2 Goals of Motor Behavior Understand how motor skills are learnedUnderstand how motor skills are controlledUnderstand how learning and control of motor skills changes across the lifespanThomas and Thomas
3 DefinitionsMotor Learning –acquisition of motor skills as a result of practice and experienceMotor Control –neurophysiological and behavioral processes affecting the control of skilled movementsMotor Development –origins of and changes in movement behavior throughout the lifespan
4 LearningRelatively permanent change in behavior or performance as a result of instruction, experiences, study, and/or practice.Inferred from changes in performance.Motor behavior is concerned with the learning or acquisition of skills across the lifespan.Motor learningMotor controlMotor development
6 Historical Development Early Period ( )Research focused on how the mind worked, not the production of skills.Thorndike: Law of EffectWhen responses were rewarded, the behavior was strengthened.Middle Period ( )Craik focused research on how the brain processes and uses information to determine the motor response.Henry - “Memory drum theory” (role of cognitive activity in motor learning)
7 Historical Development Present Period (1970-present)Emergence of motor learning and motor control within physical education programs.Closed Loop theory (Adams)Schema theory (Schmidt)Dynamical Systems theory (Kelso)
8 Sample Research Questions How does the type and frequency of feedback impact skill acquisition?How does the structure of practice influence the retention of skills?What can be done to facilitate the transfer of previous learning to the learning of new skills?How does the aging process affect motor control?How do differences in individuals’ learning styles influence their ability to learn motor skills?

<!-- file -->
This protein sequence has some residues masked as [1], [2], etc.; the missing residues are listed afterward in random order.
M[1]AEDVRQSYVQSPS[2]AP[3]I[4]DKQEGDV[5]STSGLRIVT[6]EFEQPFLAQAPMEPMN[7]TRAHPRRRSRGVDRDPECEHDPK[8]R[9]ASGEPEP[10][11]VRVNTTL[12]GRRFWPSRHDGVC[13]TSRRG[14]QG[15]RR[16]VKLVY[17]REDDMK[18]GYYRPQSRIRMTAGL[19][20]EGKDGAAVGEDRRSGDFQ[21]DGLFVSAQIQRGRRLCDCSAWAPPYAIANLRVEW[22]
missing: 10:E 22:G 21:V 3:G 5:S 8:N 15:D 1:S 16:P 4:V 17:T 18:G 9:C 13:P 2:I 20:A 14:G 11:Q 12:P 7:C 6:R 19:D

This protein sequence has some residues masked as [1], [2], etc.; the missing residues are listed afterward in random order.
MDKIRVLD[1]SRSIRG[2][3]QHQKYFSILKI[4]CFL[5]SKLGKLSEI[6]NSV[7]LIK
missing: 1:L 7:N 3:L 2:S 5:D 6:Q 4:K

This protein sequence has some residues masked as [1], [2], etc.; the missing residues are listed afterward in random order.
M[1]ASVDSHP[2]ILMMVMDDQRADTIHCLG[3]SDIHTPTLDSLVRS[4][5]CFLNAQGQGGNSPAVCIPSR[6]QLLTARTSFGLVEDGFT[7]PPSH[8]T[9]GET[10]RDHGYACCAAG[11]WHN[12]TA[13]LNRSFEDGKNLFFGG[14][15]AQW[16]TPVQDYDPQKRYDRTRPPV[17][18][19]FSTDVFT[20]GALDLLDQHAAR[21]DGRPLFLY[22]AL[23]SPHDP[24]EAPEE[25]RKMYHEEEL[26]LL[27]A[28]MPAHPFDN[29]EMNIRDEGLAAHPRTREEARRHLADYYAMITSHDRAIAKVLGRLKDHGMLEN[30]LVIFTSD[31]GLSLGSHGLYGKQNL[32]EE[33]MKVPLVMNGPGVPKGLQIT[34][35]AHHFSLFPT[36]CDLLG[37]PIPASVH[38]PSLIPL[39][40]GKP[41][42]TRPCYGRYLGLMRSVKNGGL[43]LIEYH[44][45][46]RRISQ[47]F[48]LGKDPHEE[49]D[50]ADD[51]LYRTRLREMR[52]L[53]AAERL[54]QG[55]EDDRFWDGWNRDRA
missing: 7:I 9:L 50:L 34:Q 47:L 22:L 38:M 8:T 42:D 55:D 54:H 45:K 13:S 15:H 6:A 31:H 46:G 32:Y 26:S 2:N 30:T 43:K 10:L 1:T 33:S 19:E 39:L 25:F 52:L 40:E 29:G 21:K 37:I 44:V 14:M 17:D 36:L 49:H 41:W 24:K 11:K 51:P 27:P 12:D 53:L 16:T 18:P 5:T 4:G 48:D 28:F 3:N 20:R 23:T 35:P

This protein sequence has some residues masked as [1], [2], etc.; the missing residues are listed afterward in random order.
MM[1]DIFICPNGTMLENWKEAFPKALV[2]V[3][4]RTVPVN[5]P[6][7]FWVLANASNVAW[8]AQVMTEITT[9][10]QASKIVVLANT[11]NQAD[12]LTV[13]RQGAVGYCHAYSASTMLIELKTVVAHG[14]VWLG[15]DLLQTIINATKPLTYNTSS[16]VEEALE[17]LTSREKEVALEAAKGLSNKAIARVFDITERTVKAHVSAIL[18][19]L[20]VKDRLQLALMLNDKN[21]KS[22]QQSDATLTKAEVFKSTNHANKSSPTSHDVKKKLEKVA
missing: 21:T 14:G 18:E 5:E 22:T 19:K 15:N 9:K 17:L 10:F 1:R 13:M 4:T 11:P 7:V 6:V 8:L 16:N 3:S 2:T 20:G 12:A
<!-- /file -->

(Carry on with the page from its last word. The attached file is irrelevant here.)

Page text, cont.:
9 Information-Processing Model InputDecision-MakingOutputFeedback
10 Dynamical-System Theory IndividualHeredityPast ExperienceIndividual CharacteristicsEtc.EnvironmentTeacher Skills & BehaviorSociocultural CharacteristicsWeatherTaskDemandsRulesDifficultyEquipmentHuman Movement
11 Stages of Learning Cognitive Stage Associative Stage Autonomous Stage Understanding of the nature and goal of the activityInitial attempts at the skill - gross errorsAssociative StagePractice on mastering the timing of the skillFewer and more consistent errorsAutonomous StageWell coordinated and appears effortlessFew errors“Automatic” performance allows attention to be directed to other aspects of skill performance
12 Open vs Closed Skills Closed Skills Open Skills Stable, predictable; self-pacedDiving 2 ½ somersaultBowlingDriving golf ball off a teeOpen SkillsVariable, unpredictable; externally-pacedHitting tennis forehand in a matchDefending a player during a soccer gameOffensive play during rugby gameClosed SkillsStable, predictable; self-pacedDiving 2 ½ somersaultBowlingDriving golf ball off a tee
13 Factors Influencing Learning ReadinessPhysiological and psychological factors influencing an individual’s ability and willingness to learn.MotivationA condition within an individual that initiates activity directed toward a goal. Concern with initiation, maintenance, and intensity of behavior.ReinforcementUsing events, actions, and behaviors to increase the likelihood of a certain response recurring. May be positive or negative.Individual differencesBackgrounds, abilities, intelligence, learning styles, and personalities of learners.